clock menu more-arrow no yes

Filed under:

ASU Football: Arizona State routed by Washington State for second straight ugly loss

New, 117 comments

Brutal loss

NCAA Football: Washington State at Arizona State Joe Camporeale-USA TODAY Sports

A sea of crimson in the northeast corner was the only portion of Sun Devil Stadium that remained full as the minutes slowly ticked off the clock in the fourth quarter.

“Go! Cougs! Go! Cougs!”

The Washington State rally cry was easily audible in an otherwise cavernous venue. The party was on for the visiting fans, as their team put the finishing touches on a shocking 34-21 rout of Arizona State Saturday afternoon in Tempe. Arizona State’s second straight loss was perhaps the most disappointing of the Herm Edwards era, and that’s a stacked class. The Sun Devils are 5-3, and their Pac-12 South hopes are all but dashed. If not mathematically, certainly morally.

“We have to look at ourselves in the mirror right now,” quarterback Jayden Daniels said. “What type of season do we wanna have? The south is out of our control, but we’re still 5-3. A championship is not completely out of our reach.”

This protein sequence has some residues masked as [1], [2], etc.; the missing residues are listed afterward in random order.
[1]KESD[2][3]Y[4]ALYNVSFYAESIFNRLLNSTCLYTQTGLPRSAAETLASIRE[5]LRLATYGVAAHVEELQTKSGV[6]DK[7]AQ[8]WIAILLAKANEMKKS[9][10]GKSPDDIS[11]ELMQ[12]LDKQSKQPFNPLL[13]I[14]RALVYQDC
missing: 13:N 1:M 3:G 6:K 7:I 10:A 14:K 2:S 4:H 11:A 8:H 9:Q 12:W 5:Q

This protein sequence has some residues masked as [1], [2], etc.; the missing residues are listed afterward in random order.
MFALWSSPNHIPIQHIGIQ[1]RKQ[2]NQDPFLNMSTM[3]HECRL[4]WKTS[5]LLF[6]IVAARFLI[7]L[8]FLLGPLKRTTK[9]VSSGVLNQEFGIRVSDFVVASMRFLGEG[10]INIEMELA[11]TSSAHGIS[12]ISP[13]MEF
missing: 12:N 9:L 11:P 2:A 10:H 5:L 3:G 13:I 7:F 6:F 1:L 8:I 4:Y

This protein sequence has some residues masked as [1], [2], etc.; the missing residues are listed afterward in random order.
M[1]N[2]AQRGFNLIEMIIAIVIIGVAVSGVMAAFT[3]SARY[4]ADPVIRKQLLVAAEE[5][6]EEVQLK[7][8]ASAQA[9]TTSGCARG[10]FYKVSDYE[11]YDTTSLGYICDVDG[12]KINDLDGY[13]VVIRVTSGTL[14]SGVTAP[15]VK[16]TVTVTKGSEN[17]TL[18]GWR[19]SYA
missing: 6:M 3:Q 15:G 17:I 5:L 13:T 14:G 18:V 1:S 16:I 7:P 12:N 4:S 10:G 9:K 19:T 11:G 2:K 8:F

If you tuned into the game on Saturday, you might disagree.

The first half may as well have been played as the third half of Arizona State’s loss at Utah two weeks ago. The Sun Devils turned the ball over three times, and once on downs. They allowed third and long conversions, as well as third and fourth and short conversions on defense. They false started on a made field goal, and missed the ensuing try. They fumbled again at the end of a big first down gain. Arizona State allowed multiple deep strikes from WSU quarterback Jayden De Laura, and was consistently gashed in the run game.

The home fans, clad in black and sweating out a hot afternoon, serenaded ASU with boos throughout the half. A smattering of “fire Herm” chants were heard, and an already thin crowd shrunk considerably by the time the teams headed to the halftime locker room. If not for a final minute touchdown strike from Daniels to LV Bunkley-Shelton, ASU would have been shut out. From halftime in Salt Lake City, to halftime Saturday afternoon, Arizona State was outscored 56-7.